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Expanding signaling-molecule wavefront model for cell polarization and proliferation in the Drosophila wing primordium

  • Author(s): Wortman, Juliana
  • Advisor(s): Yu, Clare C
  • et al.
Abstract

The spatial patterns of cell proliferation and polarization in developing organisms depend on, yet differ from, the profiles of related signaling molecules. A classic case is the fruit fly wing primordium, a developing tissue whose cells demonstrate a consistent polarization despite depending on proteins with fairly uniform concentration profiles. Although the profiles of the Fat (Ft) pathway components Four-jointed (Fj) and Dachsous (Ds) are typically viewed as smoothly graded with uniform slope stretching across the wing pouch, this is not the case. Rather, the protocadherin Ds is expressed at high levels outside the wing pouch and low, roughly uniform levels within it, with a steep transition region at the border of the wing pouch. The Golgi kinase Fj has a complementary profile with uniformly high expression levels within the pouch, low levels in the periphery of the wing disc, and a steep concentration gradient in the transition region. However, the Fj and Ds profiles are not static; Ds-expressing cells are gradually recruited into the Fj-expressing wing pouch. We present a computational model that incorporates these profiles and their dynamics. Ft and Ds are protocadherins that form heterodimers between adjacent cells with a binding affinity that depends on Fj. In our model the asymmetry of the Ft-Ds bond distribution around the periphery of a cell defines the polarization. This asymmetry is greatest in the transition region. The transition region expands radially outwards with time, leaving in its wake polarized cells that retain their asymmetric bond distributions and direction of polarization, even after cell division. Similarly, the cells of the pouch proliferate roughly uniformly despite nonuniform profiles of proteins involved in growth signaling, such as Decapentaplegic (Dpp) and Wingless (Wg). In our model, cells grow and proliferate in response to the asymmetry of their Ft-Ds bond distributions as well as to the local morphogen (Dpp and Wg) concentration which increases with time. Since the morphogen profile decays exponentially with radial distance, Dpp and Ft-Ds-Fj signaling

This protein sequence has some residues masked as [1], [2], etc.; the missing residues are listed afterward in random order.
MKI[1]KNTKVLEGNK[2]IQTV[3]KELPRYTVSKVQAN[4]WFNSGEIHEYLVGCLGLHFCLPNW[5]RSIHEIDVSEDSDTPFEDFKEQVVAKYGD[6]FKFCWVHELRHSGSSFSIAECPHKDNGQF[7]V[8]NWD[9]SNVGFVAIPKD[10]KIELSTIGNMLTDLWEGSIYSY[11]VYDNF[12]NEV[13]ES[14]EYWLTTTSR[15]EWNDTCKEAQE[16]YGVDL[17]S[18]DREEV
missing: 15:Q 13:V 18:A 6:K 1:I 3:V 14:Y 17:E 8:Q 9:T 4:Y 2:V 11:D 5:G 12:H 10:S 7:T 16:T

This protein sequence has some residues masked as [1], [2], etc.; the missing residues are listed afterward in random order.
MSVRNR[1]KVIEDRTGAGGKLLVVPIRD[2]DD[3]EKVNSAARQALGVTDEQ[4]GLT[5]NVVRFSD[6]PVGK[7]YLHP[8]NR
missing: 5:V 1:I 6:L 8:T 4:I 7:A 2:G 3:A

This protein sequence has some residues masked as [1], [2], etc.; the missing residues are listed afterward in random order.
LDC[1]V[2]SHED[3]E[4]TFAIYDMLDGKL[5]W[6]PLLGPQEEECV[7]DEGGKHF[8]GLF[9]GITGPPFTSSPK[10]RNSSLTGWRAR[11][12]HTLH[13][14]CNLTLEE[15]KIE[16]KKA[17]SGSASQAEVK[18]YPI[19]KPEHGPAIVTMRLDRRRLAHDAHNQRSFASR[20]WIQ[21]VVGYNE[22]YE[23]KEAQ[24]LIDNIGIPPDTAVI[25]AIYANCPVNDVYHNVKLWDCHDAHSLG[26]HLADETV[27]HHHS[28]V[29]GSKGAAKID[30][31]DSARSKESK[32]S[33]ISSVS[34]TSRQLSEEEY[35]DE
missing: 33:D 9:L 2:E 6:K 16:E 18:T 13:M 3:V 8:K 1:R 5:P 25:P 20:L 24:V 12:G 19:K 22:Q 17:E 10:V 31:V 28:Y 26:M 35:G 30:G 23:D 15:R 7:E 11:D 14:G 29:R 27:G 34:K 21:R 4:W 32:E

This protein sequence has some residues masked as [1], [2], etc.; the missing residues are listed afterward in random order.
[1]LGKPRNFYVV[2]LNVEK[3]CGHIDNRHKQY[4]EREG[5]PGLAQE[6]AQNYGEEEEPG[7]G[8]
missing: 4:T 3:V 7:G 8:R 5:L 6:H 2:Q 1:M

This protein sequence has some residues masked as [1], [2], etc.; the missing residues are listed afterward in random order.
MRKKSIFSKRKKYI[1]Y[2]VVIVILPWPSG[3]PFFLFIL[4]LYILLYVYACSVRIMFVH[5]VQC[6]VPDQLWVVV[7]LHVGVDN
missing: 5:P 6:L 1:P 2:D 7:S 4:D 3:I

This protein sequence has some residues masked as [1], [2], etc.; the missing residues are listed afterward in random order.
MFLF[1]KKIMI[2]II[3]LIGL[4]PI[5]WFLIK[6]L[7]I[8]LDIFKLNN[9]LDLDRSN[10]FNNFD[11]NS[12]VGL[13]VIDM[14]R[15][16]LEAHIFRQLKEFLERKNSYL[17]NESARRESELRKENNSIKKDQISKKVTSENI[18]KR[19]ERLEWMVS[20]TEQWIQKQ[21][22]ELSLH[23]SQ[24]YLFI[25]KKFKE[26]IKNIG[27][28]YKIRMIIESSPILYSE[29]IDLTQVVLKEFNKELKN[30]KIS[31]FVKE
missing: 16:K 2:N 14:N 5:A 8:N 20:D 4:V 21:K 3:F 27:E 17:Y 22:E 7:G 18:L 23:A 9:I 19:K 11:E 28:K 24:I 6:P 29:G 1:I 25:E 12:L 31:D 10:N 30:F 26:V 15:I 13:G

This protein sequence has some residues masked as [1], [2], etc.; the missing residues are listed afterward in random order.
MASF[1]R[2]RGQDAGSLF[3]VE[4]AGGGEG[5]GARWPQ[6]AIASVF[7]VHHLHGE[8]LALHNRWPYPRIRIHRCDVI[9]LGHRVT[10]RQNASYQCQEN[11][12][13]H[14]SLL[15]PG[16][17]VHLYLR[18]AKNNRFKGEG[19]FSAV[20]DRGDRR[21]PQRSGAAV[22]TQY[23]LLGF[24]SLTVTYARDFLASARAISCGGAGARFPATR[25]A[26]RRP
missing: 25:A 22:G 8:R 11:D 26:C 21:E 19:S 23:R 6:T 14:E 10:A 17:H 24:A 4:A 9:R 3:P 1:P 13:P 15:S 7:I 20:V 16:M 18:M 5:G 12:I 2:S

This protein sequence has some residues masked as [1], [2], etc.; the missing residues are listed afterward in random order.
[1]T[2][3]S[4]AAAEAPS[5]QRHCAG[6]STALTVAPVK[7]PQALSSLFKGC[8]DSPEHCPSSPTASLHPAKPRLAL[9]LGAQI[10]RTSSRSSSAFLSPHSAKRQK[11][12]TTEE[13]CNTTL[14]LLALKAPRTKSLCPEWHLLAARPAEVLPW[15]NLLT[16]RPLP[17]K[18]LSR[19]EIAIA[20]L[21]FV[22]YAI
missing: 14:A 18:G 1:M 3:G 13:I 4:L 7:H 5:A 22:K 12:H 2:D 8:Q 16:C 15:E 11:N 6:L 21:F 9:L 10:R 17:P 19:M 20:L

form counterbalancing gradients that result in fairly uniform cell proliferation. The overall result is a pattern of cell polarization and proliferation that is consistent with experimental observations.

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